The electronic engineer, originally from the Antrim Road, had been working in the office of a large micro-electronics company when the earthquake struck in the middle of the afternoo.n
In a dramatic email to his sister Lucy, he wrote: “Yes I’m alive. It was very scary. Scale 5 where I am. Pretty big. In on the 30th storey of a building which was moving from side to side. Can you tell mum I’m OK as I know she was trying to get through?”
Mr McGurnaghan has been working for Wolfson Microelectronics in Yokohama, south of Tokyo, since January 2010.
The former pupil of Royal Belfast |Academical Institution had worked at the company’s headquarters in Edinburgh for several years.
He had been due to finish a 14-month |contract in Japan but this had recently |been extended.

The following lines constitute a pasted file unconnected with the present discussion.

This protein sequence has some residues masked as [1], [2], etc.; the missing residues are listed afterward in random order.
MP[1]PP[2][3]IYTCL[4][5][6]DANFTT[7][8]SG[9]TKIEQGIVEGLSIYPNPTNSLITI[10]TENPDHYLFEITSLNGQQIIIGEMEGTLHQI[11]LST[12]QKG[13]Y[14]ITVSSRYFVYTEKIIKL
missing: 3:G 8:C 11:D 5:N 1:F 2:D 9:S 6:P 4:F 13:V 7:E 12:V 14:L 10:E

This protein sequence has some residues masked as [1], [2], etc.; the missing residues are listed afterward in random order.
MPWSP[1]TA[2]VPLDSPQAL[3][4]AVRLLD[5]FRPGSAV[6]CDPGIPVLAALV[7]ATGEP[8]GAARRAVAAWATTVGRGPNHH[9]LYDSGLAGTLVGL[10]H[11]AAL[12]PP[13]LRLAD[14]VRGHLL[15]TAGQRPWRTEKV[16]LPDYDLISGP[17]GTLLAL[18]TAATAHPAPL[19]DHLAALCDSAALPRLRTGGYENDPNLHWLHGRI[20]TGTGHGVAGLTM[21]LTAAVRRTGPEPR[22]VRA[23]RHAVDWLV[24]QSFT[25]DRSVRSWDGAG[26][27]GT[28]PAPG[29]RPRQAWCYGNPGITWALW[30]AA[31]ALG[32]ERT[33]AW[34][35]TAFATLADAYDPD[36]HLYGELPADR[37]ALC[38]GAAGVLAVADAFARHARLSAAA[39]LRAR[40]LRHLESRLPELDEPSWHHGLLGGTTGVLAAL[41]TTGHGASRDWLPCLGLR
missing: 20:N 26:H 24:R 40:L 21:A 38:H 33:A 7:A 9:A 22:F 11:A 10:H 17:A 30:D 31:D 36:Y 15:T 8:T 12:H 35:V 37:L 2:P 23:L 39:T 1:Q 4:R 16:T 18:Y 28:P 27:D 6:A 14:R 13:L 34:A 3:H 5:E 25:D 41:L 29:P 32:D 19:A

He described the chaos that ensued in the aftermath of the quake.
“Lots of streets have been cordoned |off with bits having fallen off buildings,” |he said. Trains and the metro were stopped and highways were closed.
“Everyone is having to walk, I had to walk home from work but I’ve heard stories of people walking five hours to get home.”
His sister Lucy, who now lives in London, had also worked in Japan for three years, where she had taught English.
“We couldn’t get in touch with him for ages,” she said. “Mum had tried his work number and couldn’t get hold of him. I |emailed him and we got hold of him eventually. We’re all just relieved he’s okay.”
When Lucy was in Japan on an exchange programme she was encouraged to keep an emergency kit as the country is prone |to earthquakes.
“We were put on tsunami/earthquake survival training courses,” she said.
“I had a rucksack packed with some clothes, a torch and food for an event like this. I told Niall he should do something similar.”
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